Donald Trump Jr. A Russian who met Donald Trump Jr. in June 2016—reportedly to provide information damaging to Hillary Clinton’s presidential campaign—shared the firm’s client when it hired the company behind the infamous Steele dossier.
Photo: A. Katz/

How did Baker Hostetler become a supporting character in the geopolitical drama over Russian meddling in the U.S. election, with possible implications for the fate of the Trump administration?

The simple version? It was partly a matter of luck.

The firm was tapped beginning in at least 2013 to defend a Cypriot company, Prevezon Holdings Ltd., against U.S. money laundering accusations. Natalia Veselnitskaya, the Russian lawyer who met Donald Trump Jr. in June 2016—reportedly with the intent to provide information damaging to Hillary Clinton’s presidential campaign—was also working for Prevezon. And Fusion GPS, the company that produced the infamous Steele dossier on President Donald Trump and Russia, was also retained by Baker Hostetler amid the Prevezon litigation.

But the story of the firm’s involvement with Veselnitskaya and Fusion GPS is anything but simple.

Many of the connections above were apparent long before the current Fusion GPS controversy, partly because the law firm’s work for Prevezon became the focus of a high-profile (and ultimately successful) disqualification bid by a previous Baker Hostetler client, Hermitage Capital. The firm’s Prevezon work and its ties to Fusion GPS were also highlighted in a complaint brought by Hermitage CEO Bill Browder last year over allegedly improper pro-Russia lobbying efforts.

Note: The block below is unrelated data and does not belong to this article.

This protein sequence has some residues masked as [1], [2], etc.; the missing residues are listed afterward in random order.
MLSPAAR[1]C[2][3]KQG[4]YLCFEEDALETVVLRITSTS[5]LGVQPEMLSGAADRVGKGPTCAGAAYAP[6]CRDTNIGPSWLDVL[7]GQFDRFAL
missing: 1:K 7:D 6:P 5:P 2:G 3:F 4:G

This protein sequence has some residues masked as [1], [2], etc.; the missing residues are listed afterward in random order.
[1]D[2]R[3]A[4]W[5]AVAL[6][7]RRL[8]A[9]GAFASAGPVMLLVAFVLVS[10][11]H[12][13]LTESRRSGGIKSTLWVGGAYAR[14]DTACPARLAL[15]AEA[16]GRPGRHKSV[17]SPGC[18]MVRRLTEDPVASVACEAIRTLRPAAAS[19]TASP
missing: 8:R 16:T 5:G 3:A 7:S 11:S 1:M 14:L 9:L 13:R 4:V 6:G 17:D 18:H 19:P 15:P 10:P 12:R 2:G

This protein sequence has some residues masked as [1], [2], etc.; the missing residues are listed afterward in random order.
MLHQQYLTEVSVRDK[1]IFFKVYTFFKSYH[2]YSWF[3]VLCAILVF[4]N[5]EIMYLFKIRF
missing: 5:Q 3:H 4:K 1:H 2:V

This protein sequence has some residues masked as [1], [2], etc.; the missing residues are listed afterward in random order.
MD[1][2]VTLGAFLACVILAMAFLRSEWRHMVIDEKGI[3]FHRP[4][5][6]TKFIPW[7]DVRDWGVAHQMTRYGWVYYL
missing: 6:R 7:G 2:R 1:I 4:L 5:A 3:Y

Hermitage’s lawyer, Sergei Magnitsky, exposed the alleged fraud behind the Prevezon case before his death while in Russian custody. In 2012 Congress passed the Magnitsky Act, giving the president authority to freeze assets and deny visas to Russians suspected to be complicit in Magnitsky’s death. Browder has claimed Veselnitskaya directed Baker Hostetler to lobby members of Congress to strip Magnitsky’s name from legislation and claimed that Veselnitskaya used Baker Hostetler to hire Fusion GPS for a smear campaign against Browder.

Now that Sen. Dianne Feinstein, D.-California, has released the transcript of Fusion GPS co-founder Glenn Simpson’s August 2017 testimony before the Senate Judiciary Committee, we can fill in a few more details from Fusion GPS’ perspective.

•  Simpson said Baker Hostetler retained Fusion GPS in the spring of 2014 to provide litigation support for the firm’s work in the Justice Department’s action against Prevezon. Simpson  testified that Fusion GPS reported directly to Baker Hostetler partner Mark Cymrot during its work on the Prevezon case.

“[U]nder the heading of litigation support was things related to discovery, locating witnesses, answer questions from the press, gathering documents, pretty much, you know, a conventional understanding of litigation support,” Simpson said. “Mr. Cymrot regularly instructed us in how we were to go about doing discovery and various other tasks.”